Draught Dodgers

Draught beer (aka draft beer), is that which comes out of a cask. Modern metal kegs are not true draught beers. Beers in metal kegs have been filtered and pasteurized so that no further fermentation is possible—they often lack the intrinsic pressure to serve their own contents. They are additionally charged with nitrogen gas because nitrogen forms smaller bubbles at higher pressure.
The nitrogen makes for a “creamier” head on the beer because of the tiny bubbles. It’s a bit of a cheat. But brew masters selling draft beer have been clever about serving in cans or bottles while retaining the characteristics of the keg-derived beer. Guinness for example was known for its widgets—inside each bottle or can—which would inject a shot of nitrogen as soon as the bottle was uncapped or the can was opened.
Modern day designs incorporate a false bottom with a nitrogen charge. When the pressure is released by opening the container a shot of nitrogen gas is released into the beer. This emulates the characteristics of a draught beer.
If you actually look at a typical draft beer glass you’ll notice that there are laser-cut ridges on the bottom. These act as a nucleation point so the dissolved gases are slowly released and help to maintain the head on the beer.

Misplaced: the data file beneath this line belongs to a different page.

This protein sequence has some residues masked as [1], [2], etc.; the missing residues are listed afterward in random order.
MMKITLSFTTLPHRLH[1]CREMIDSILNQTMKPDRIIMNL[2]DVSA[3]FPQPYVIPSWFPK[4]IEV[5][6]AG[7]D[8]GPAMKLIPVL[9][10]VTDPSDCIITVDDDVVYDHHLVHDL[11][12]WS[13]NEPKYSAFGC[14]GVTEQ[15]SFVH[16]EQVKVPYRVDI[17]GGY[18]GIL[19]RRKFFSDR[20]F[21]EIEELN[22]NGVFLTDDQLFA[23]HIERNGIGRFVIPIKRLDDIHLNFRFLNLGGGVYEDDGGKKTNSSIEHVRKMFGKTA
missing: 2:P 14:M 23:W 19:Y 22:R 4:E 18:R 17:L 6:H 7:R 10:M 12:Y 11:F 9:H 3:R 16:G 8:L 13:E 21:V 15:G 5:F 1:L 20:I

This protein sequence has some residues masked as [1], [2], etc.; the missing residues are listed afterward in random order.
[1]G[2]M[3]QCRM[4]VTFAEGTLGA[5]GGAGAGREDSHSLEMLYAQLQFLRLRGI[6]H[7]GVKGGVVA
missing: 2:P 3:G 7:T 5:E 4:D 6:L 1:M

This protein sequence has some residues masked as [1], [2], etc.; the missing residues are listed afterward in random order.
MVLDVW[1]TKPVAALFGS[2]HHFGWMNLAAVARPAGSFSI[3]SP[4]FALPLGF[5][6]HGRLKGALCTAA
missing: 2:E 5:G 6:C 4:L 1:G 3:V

Before such etching was possible, there was an alternative method. Bars kept salt cellars nearby so you could add bit of salt to form nucleation points, and that would sustain the head on the beer.

Doesn’t L’augur well for the future…

Virtually everything I’ve said has been about ales. That’s because ales have been around for millennia, whereas lagers have only been popular for about 150 years since commercial refrigeration arose; prior to that it was a fairly chancy operation undertaken when the weather was cool enough.
Maybe lager is just another one of those 150 year fads…

Consider:

  • Hardwired telephones were invented in 1876. Now they’re practically gone.
  • In 1877 we recorded sound for the first time that could be played back. Now we can store hours, and hours of music on a thumb drive/data stick, or on a completely intangible “cloud”, but there is practically no tangible storage medium used. This occurred in the same amount of time it took for hardwired telephones to virtually vanish.
  • Motion picture theaters started around 1900, but now they’re under threat of vanishing because of phones, tablets, laptops, and home theaters.

In truth, cold, bottom-brewing will probably persist. It is currently the most popular type of beer in production today. Many people really enjoy the dry, acerbic palette and the lack of fruity esters. They love the extra-bubbly, highly-carbonated nature of the lager style.
Just to be sure, let’s check back in about 50 years and see how it’s going! In any case, we will probably never get rid of ales; and with lagers now coming into their own, we’ll probably have both types forever.
Cheers!